Excerpt from Wilson, G. & Cox, D. (1983). The Child-Lovers: A Study of Paedophiles in Society. London: Peter Owen Publishers.
This pedophile sample was drawn neither from medical case records nor from prison files. Rather, they were self-confessed pedophiles “at large” within the community.
In terms of personality, we found our group of pedophiles to be markedly introverted, but their scores on psychoticism and neuroticism were only slightly elevated compared with controls. There were indications of deficient social skill and confidence (e.g. shyness, sensitivity, loneliness and some depression) but the majority showed no sign of clinically significant psychopathy or thought disorder. The majority of pedophiles, however socially inappropriate, seem to be gentle and rational. We cannot rule out the possibility that some part of the social anxiety and withdrawal that has been so consistently observed in pedophile men is a reaction to experienced (or anticipated) social hostility.
Naive innocence (otherwise described as softness, simplicity, openness, and willingness to learn) was the quality of the child that was of primary attractiveness to the pedophiles. Certain other qualities of children that pedophiles find particularly attractive show that their sexual arousal mechanism is in many respects normal. The vitality, energy, playfulness and vivaciousness that was often cited as attractive to pedophiles is an important basis of attraction between adult partners, both heterosexual and homosexual.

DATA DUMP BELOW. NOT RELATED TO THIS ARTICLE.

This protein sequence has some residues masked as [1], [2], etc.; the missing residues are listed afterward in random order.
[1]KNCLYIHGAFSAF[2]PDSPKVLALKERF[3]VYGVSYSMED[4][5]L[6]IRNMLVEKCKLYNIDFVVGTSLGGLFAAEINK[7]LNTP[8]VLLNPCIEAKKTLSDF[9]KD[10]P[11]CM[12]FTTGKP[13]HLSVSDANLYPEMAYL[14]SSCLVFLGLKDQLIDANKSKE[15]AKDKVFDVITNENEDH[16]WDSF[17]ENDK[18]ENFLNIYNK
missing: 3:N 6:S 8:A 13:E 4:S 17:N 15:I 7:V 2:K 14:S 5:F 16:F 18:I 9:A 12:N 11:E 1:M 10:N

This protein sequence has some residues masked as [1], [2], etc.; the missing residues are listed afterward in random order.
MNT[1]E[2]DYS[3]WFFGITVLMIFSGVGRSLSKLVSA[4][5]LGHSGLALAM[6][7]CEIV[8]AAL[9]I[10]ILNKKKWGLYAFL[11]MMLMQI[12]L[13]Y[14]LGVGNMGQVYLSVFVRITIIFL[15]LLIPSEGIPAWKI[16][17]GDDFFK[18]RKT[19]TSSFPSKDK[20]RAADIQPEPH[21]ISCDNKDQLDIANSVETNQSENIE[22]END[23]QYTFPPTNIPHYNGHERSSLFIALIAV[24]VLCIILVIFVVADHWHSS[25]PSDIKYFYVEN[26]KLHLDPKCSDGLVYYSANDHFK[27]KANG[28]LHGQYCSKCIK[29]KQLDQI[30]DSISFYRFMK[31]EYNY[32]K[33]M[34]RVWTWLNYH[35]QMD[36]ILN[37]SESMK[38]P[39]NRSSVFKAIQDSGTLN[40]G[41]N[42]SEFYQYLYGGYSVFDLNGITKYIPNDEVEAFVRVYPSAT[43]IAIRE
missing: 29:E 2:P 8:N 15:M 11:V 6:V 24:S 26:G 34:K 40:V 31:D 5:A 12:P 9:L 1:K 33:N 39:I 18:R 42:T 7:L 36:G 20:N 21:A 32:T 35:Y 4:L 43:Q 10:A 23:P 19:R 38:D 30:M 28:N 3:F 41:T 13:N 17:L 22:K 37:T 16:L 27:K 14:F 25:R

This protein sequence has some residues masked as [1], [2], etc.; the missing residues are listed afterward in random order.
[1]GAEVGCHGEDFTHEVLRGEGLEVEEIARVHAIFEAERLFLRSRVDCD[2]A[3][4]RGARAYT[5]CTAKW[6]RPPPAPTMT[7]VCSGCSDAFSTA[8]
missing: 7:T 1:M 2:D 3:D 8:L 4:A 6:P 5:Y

Finally, our research revealed that the fantasies of pedophile men have a lot in common with those of normal men, e.g. the emphasis on group sex and compliant partners. Even the prime defining characteristic of pedophilia, the preference for extreme youth in a sex partner, can be seen as an extension of the normal tendency of men to seek partners younger than themselves. When all these factors are considered it is clear that the sexual preferences of the pedophile are not so far removed from those of the normal man as they might at first appear.